IMG_9420.jpgIMG_9418.jpg

    I've purchased another bit. Can anyone give any advice on how to do this right? Maybe make toolpath passes in smaller vertical increments? 1/4"? Maybe I just need to make sure that collet nut is tight? Any help is greatly appreciated.

  2. #2
    Join Date
    Sep 2006
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    Default

    Michael…
    This is asking a lot from a machine that cost less than 100K... But it can be done using the proper techniques! First, the part must be held down absolutely solid! Second, because of the tremendous mechanical advantage the wood has when using a long bit, take smaller bites. Third, use a “onion skin” cutting strategy. By “onion skin” I mean cut over size about .01” with a climb cut, followed by a final finish pass in the conventional direction.
    I don’t know how old your machine is… but it must be “tight” for success with this operation. Try these suggestions and let us know how it went! Oh, and your bit must be TIGHT in the collet!
    SG

  3. #3
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    Default

    Also a spiral bit may be a better choice

  4. #4
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    Michael…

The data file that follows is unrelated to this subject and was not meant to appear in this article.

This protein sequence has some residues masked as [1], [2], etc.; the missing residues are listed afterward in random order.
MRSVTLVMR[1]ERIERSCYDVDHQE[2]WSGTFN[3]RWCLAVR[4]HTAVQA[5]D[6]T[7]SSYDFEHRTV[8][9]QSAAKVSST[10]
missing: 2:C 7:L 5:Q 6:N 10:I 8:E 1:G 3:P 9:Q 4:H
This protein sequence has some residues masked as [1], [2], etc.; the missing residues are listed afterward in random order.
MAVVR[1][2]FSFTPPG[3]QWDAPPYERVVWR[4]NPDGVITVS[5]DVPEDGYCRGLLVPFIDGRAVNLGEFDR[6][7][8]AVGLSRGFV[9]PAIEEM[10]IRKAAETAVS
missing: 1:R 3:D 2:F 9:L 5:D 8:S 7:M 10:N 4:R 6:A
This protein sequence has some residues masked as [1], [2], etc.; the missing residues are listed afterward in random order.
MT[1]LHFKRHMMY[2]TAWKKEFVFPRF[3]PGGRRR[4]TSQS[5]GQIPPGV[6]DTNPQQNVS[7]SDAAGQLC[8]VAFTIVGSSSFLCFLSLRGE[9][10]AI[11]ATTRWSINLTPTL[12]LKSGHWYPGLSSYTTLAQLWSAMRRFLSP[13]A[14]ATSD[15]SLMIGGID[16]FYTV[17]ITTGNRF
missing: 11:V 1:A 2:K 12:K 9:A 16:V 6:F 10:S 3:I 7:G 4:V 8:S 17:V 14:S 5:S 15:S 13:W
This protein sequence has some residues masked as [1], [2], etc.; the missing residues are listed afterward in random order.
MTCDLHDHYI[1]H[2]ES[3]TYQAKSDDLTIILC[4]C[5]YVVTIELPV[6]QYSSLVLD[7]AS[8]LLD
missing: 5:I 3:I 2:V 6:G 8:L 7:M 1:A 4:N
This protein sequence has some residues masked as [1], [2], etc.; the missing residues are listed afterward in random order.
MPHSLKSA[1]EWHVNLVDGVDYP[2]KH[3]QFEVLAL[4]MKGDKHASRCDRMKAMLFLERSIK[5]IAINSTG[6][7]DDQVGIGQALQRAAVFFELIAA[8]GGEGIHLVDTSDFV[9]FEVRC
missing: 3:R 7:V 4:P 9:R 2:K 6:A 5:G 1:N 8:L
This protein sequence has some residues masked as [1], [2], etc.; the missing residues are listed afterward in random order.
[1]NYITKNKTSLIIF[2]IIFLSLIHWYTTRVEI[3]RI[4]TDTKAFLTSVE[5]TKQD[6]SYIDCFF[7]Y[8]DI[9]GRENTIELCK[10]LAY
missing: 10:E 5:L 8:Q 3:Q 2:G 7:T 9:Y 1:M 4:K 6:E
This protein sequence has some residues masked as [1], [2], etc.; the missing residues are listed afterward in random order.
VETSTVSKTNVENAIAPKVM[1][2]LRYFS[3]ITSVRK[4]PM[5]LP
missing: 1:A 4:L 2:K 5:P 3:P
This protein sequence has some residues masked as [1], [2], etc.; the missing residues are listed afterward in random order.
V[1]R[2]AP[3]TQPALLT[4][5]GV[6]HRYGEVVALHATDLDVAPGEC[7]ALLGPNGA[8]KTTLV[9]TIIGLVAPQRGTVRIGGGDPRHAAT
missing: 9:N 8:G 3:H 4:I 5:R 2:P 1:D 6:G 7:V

I’ve been thinking about your question and re-read your post… somehow it got past me that this was cut with a ¼” bit. I’m not sure you will ever be happy with the cut quality using this bit! Was your flush trim bit a ½” one?
    The adage “when you’re a hammer, everything looks like a nail” may apply here. If you have a table saw, it’s the better tool for this job! If you’re determined to do the job on the bot, a half inch spiral bit would be a good investment!

    https://www.magnate.net/ProductDetails.asp?ProductCode=2011

    https://www.centuriontools.com/router-bits-toolcase/solid-carbide-wood-router-bits.html?sku=12US22.1254&pcn=Upshear&pid=779&sat= 1

    Also, a down cut bit would be a good investment…
    SG

  5. #5
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    Default

    Sorry I wasn't clear. I AM using a 1/2" bit.

  6. #6
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    Step cut.jpg